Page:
Being a freelancer is now more popular than ever. This is a giant group of people who refuse to get a “real” job. Please don’t misunderstand – this is not a bad thing. In fact, we know that there are more than 53 million freelancers out there that wear many hats. That represents about 34 percent of the total workforce.
These folks are self-employed and do everything from web design, marketing, social media management, home repair, pool installation, and just about any other job you can think of. Certainly, the Internet has spurred this explosion in the “gig” workforce because the web allows people who work from home to do business globally instead of locally.
Freelancers are at the forefront of an exciting shift in the U.S. economy, an economy that’s adding $1.3 trillion to the national piggy bank. But, as the profile of the American workforce changes, one thing hasn’t – insurance. Being a freelancer makes you on your own when it comes to benefits like health insurance, disability insurance, and life insurance.
Even though there are many aspects that freelancers love about their independence, mitigating their financial risks is something that is still confusing – unless you freelance in the insurance and financial planning marketplace. For those who are stressing about benefits, we’re here to simplify the life insurance portion. In this article we’ll cover three common questions that most freelancers have about life insurance:
To answer this question, we’ll start by asking one; will you ever die? Of course, the answer is simple and you probably just rolled your eyes when you read it. Here’s the thing, when you die, it is going to cost your surviving loved ones some serious money to properly dispose of (bury) your body.
Unless you want to leave these costs to your loved ones or friends, you will need to leave the money to them in some manner that will make sure they can have access quickly in order to pay for your funeral and burial or cremation.
Certainly, the easiest and most cost-effective way to accomplish this is with life insurance. No other way is better and there is no need to debate this. So then, you know you need some life insurance to at least pay for your funeral.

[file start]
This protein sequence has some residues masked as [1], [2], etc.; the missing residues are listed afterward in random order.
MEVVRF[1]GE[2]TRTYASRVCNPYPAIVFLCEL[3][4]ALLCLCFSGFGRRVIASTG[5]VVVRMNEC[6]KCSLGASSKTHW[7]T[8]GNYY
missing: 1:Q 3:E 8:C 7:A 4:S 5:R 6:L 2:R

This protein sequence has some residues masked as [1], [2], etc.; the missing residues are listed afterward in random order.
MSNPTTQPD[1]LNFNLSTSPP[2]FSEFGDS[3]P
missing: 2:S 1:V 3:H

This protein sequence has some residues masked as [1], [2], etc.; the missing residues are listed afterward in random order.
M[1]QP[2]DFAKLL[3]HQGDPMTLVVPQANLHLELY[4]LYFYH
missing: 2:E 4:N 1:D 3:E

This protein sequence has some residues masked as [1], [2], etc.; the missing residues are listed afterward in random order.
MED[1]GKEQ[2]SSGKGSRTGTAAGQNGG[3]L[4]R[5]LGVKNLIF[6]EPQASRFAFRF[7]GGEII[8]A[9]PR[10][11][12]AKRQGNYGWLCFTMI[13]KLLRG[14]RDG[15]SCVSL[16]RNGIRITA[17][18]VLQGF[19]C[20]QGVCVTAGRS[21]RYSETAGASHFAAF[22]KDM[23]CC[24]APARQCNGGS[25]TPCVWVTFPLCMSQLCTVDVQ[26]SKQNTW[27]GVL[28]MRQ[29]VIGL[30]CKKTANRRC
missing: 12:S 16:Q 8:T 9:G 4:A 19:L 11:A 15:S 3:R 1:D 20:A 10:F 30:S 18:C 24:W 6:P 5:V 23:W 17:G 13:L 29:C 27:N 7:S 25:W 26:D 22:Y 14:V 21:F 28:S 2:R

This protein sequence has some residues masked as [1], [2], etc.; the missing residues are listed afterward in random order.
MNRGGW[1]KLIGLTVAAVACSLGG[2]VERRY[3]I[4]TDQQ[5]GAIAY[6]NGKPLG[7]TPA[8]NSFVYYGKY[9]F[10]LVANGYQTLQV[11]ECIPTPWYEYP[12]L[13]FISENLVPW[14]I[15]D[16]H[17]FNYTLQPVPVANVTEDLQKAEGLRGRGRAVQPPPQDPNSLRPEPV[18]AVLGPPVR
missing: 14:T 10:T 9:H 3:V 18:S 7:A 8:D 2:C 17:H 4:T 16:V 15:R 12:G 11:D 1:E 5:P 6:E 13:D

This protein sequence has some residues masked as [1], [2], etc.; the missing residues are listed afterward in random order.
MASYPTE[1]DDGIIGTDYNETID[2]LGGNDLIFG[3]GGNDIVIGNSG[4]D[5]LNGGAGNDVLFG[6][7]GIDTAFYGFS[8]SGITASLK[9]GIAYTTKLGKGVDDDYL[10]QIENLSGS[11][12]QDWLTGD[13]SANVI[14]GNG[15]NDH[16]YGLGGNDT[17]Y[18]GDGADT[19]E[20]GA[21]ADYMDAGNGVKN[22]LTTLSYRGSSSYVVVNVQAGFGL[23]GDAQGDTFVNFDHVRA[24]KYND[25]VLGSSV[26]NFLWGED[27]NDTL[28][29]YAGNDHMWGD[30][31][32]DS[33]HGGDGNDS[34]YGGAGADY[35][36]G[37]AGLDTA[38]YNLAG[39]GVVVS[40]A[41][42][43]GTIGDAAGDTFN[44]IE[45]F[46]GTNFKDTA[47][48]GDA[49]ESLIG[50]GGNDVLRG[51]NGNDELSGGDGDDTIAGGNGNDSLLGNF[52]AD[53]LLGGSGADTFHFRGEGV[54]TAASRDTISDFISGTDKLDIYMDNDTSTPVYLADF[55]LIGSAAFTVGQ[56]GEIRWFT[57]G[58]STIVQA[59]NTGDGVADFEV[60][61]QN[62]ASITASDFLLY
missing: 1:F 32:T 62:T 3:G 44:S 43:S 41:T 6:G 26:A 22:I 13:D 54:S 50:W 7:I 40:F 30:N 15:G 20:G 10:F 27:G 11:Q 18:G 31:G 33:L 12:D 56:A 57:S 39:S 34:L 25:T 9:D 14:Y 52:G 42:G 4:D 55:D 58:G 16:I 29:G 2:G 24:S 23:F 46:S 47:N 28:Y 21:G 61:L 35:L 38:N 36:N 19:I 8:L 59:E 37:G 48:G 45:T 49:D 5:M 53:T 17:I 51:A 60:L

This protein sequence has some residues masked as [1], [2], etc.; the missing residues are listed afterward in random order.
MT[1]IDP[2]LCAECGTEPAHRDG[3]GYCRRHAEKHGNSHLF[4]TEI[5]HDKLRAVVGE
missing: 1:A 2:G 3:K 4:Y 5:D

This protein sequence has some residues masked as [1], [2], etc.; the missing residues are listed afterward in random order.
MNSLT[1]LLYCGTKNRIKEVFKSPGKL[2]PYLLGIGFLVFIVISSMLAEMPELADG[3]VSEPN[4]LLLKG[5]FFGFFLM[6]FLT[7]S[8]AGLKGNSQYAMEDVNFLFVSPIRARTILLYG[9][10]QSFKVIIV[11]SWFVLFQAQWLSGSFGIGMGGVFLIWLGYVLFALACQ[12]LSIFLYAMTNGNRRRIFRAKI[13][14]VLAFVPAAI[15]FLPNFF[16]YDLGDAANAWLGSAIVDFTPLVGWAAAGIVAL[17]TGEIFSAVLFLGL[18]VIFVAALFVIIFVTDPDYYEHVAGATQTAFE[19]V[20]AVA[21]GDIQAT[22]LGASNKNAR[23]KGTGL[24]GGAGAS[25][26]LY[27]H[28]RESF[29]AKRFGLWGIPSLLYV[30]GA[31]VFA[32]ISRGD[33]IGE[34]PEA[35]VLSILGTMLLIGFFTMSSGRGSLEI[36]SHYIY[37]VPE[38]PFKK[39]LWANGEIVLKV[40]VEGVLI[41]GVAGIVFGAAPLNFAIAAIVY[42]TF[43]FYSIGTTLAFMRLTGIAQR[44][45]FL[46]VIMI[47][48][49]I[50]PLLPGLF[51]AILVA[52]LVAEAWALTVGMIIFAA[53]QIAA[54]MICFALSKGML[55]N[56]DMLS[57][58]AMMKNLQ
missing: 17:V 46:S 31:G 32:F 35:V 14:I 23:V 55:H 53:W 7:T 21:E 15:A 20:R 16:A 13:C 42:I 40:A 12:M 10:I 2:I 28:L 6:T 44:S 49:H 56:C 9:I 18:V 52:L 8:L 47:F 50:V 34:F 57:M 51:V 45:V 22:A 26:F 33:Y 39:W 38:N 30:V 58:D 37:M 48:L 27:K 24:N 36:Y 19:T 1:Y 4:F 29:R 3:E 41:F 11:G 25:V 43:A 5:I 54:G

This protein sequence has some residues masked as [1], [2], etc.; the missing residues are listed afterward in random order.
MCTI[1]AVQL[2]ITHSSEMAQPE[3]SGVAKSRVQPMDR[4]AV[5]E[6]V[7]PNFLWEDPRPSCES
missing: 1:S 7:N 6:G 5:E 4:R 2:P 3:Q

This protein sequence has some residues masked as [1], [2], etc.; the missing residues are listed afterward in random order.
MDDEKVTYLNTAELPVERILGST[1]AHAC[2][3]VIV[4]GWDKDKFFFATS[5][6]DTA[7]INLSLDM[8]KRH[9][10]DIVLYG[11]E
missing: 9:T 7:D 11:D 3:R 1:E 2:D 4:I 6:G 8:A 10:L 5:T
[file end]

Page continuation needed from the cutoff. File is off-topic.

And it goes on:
Sorry but the answer to this question is: it depends. The amount of life insurance you need is based on what you want the benefit to do for your surviving loved ones. Most people who want to financially take care of surviving loved ones consider the following:
If you are the primary source of income for a family, you can leave enough money to pay living expenses for a period of time you think is sufficient, like 5 years.
It’s a good idea to consider the debt your income is servicing and include enough money to pay it off or at least substantially reduce it.
Leaving a home for your surviving loved ones makes sense and it will help them through the grieving process.
Unless you know without a doubt that your kids are a shoe-in for scholarship money, it makes sense to anticipate the amount of money they will need for tuition and housing.
If your income was used to invest in retirement planning, you should consider leaving funds to make certain your spouse can have the retirement income needed for him or her to retire comfortably.
As we mentioned above, final expense is the category that is a must to get covered. Final expenses typically include funeral or cremation expenses, and any other lingering medical expenses that are not covered by other insurance.
According to Parting.com, the average cost of a funeral and burial service is somewhere between $8,000 and $15,000. Here is what they have to say about it.
Here is a reasonable “ballpark” estimate of the main funeral costs. It’s important to note that funeral prices vary considerably between funeral homes and geographic areas of the country.
- fee for the funeral director’s services: $1,500
- cost for a casket: $2,300
- embalming: $500
- cost for using the funeral home for the actual funeral service: $500
- cost of a gravesite: $1,000
- cost to dig the grave: $600
- cost of a grave liner or outer burial container: $1,000
- cost of a headstone: $1,500
In this example, total costs would approximate $9,000….and that’s just for the “main” items. There could be additional charges for things like placing the obituary in the newspaper and buying flowers. Read the article
This is my favorite part of the article because I get to deliver some really great news. The answer to your “how much” question is 1 or 2 large Supreme Pizzas. That’s about how much you’ll pay for life insurance each month. Here is an example:
Evan is a 30-year-old married male with two children. After using an online insurance calculator, Evan determines that he needs about $1,200,000 in life insurance to take care of his family and pay off his debts which includes his mortgage. Evan is in good health and a non-smoker, here’s how much he can expect to pay a month for a 20-year term insurance policy:
About the Same You would Pay for 2 Large Pizzas
If you are a freelancer who is too busy to drop everything and shop for life insurance, consider contacting an experienced and reputable insurance broker like LifeInsure.Com. You can visit their website and get a lot of information that will help make your insurance purchase quick and easy, and most importantly, very affordable.